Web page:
The fact that LACMA and the Getty, these two amazing art institutions, were planning this huge joint retrospective gave us this additional narrative, but also helped us frame this film and his work in the arena that it really deserved to be framed in, not on the Senate floor with Jesse Helms waving around a black penis. It really deserved to be filmed in a different context.

Bailey: And they did so by deliberately taking those images out of context. So when we return to them at the end of the film, hopefully you can see that the final show he planned was 175 pictures, and only a handful went on trial. And the jury wasn’t allowed to see the other pictures in the exhibition. They were only allowed to go to the venue after the show was closed … and forced to focus on these pictures and exclude everything else. So by the time we return to the controversy at the end, you’ve seen everything else and you can see how ridiculous the whole thing was.

Echo: Was there anything you chose to leave out because maybe it was too graphic or too much?

Bailey: It’s all in there. We thought HBO might want to take a few things out…

Barbato: So we put a couple extra things in there, and they didn’t! So it was never really intended to be quite that explicit … It’s important the explicit images are there and we’re not tucking them away, but when you start to see them with everything else it’s like, “oh there’s artistry at work.”

Mapplethorpe: I have an interesting take on that. In the film we interview two of our studio managers … they talk of how we just got numb to it… It’s about sexuality that exists whether it’s recorded or not. If you have a problem with it, then you have a problem with it. It made us giggle in the studio, how ridiculous it all was. Certainly after Robert’s death, Robert couldn’t have asked for a better promotion than Jesse Helms. It all sort of backfired, in a way.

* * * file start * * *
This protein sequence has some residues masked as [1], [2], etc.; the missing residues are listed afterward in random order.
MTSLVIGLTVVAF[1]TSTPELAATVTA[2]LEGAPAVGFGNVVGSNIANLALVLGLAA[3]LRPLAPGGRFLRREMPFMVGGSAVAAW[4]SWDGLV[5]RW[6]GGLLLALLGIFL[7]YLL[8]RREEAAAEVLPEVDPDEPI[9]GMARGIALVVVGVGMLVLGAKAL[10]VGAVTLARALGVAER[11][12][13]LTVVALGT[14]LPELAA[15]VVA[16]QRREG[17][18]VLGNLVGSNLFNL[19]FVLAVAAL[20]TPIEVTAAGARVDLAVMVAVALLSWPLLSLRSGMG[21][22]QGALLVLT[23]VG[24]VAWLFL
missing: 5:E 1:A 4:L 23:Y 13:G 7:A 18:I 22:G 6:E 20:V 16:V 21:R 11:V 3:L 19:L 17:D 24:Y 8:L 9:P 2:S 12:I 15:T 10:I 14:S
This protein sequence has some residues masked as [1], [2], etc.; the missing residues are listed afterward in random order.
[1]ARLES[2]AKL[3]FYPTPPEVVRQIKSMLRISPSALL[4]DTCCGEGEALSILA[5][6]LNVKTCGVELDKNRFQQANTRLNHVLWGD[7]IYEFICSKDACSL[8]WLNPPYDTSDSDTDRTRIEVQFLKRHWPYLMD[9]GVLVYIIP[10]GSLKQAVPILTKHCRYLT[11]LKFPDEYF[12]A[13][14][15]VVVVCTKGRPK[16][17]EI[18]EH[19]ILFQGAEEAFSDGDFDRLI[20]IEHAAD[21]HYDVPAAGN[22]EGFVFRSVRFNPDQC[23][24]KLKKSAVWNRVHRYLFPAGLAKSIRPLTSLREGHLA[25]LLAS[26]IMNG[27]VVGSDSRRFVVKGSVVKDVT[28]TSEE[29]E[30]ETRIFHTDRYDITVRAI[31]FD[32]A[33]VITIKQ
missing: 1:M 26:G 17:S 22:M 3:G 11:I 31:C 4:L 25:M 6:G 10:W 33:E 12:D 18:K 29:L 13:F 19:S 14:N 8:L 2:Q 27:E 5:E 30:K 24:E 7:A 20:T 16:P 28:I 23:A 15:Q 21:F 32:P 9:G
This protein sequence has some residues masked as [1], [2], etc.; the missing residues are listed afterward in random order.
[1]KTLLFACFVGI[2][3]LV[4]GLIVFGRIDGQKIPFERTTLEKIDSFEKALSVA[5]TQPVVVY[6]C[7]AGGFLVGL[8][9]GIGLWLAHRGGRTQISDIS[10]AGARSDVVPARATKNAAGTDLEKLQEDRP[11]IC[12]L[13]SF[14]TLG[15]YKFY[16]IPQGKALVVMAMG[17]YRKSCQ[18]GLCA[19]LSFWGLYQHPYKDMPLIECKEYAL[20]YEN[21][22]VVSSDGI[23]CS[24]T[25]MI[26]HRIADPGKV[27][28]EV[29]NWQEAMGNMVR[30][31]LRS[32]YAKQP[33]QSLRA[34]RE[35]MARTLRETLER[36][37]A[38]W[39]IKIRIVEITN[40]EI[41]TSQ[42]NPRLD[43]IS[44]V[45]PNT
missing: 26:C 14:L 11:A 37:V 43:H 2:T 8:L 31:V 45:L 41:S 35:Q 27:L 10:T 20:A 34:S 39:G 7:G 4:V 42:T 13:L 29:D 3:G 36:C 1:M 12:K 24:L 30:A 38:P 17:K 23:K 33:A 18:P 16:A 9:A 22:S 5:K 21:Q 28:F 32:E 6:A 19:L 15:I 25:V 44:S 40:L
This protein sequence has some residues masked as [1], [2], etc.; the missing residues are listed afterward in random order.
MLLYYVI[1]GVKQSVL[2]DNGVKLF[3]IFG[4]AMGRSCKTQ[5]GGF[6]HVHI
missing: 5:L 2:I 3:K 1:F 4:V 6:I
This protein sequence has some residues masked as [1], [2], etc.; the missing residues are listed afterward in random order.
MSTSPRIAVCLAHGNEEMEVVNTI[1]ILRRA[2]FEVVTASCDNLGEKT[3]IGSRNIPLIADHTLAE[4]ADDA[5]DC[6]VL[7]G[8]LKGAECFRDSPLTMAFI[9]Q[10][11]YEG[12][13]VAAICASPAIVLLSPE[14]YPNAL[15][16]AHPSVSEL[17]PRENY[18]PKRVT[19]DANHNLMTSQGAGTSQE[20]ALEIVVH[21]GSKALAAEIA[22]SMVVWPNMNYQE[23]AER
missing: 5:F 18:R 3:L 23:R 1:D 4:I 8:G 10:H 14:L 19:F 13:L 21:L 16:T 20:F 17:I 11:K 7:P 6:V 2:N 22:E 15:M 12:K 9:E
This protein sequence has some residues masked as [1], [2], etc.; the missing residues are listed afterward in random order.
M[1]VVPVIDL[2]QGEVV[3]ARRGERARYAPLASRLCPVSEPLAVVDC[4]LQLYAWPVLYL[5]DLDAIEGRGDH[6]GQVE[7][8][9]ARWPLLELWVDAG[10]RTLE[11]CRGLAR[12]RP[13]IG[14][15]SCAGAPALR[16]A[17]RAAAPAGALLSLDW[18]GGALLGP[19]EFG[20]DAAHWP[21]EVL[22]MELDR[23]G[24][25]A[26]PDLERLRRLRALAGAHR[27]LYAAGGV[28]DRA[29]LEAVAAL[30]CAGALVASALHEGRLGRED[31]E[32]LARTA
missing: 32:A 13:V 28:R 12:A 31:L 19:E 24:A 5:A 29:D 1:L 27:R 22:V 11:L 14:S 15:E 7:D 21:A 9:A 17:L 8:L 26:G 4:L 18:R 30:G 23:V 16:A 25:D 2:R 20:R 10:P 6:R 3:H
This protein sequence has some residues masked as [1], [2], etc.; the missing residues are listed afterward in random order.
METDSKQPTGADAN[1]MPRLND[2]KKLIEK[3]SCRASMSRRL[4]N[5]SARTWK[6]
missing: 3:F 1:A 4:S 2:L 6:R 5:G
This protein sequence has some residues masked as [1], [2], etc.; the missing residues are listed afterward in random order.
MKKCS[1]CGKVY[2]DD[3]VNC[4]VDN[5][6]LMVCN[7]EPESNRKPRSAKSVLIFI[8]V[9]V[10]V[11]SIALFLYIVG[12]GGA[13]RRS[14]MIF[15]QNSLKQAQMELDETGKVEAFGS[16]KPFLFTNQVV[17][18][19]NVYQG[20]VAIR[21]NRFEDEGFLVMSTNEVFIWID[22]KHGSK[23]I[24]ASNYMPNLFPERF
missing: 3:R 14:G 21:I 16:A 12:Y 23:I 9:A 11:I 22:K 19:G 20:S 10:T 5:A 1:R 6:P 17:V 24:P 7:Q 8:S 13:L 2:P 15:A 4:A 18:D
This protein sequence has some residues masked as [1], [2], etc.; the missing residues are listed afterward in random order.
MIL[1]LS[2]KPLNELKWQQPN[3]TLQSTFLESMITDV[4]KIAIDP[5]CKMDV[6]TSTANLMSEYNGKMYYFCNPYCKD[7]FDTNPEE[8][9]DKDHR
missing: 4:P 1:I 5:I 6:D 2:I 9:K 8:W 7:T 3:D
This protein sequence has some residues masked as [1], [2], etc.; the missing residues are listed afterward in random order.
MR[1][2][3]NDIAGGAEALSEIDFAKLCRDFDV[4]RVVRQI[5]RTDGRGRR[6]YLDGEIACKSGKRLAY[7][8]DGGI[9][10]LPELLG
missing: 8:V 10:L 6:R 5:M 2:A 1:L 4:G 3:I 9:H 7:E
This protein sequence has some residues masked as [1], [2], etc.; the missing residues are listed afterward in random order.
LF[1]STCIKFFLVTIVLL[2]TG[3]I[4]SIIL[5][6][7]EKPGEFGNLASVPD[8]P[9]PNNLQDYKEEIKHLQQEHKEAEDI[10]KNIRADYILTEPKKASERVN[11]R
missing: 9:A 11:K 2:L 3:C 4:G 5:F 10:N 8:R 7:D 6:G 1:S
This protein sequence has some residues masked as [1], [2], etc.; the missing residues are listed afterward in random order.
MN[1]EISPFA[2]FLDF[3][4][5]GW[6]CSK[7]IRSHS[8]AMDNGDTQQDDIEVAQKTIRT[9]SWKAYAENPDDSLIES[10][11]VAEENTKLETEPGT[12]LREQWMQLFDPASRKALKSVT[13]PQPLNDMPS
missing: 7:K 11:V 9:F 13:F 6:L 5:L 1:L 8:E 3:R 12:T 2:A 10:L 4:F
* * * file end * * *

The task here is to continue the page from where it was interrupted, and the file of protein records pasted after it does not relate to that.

Echo: I liked what you said about how it felt like Robert helped guide the project.

Bailey: We’d do an interview and it would get interrupted every time. This happened a lot. Every time there was going to be a revealing moment, or maybe something Robert wouldn’t like to be said, there was a crash or a bang or a siren. And then with Edward it was non-stop. Every 60 seconds. And we were so apologetic and he was like, “oh this happens all the time.”

Mapplethorpe: Early in the process I think I let them know, are you really sure you want me to get involved in this? I’m not a religious person, I have my certain beliefs and stuff. But I will say, Robert’s spirit is very much alive.

Bailey: The first time we showed you the film at HBO… we were all very anxious.

Barbato: It was intense, Sheila Nevins was there.

Mapplethorpe: They were telling the story about my changing my name. Lo and behold all of the sudden, out of the blue in this office the telephone rings and somebody from HBO, I think it was Sara, answered the phone… I said to Sara who was on the phone? She’s like, “No one.” We were all like, oooh…

Barbato: It was creepy.

Bailey: It was very weird. It’s a conference room where they shut the phones off during the screenings.

At that moment, an incident occurred that must remain off-the-record, and the group took it as another sign that Robert is still around. The incident caused a technical issue with the recording, effectively rendering the remaining couple of minutes of the interview inaudible.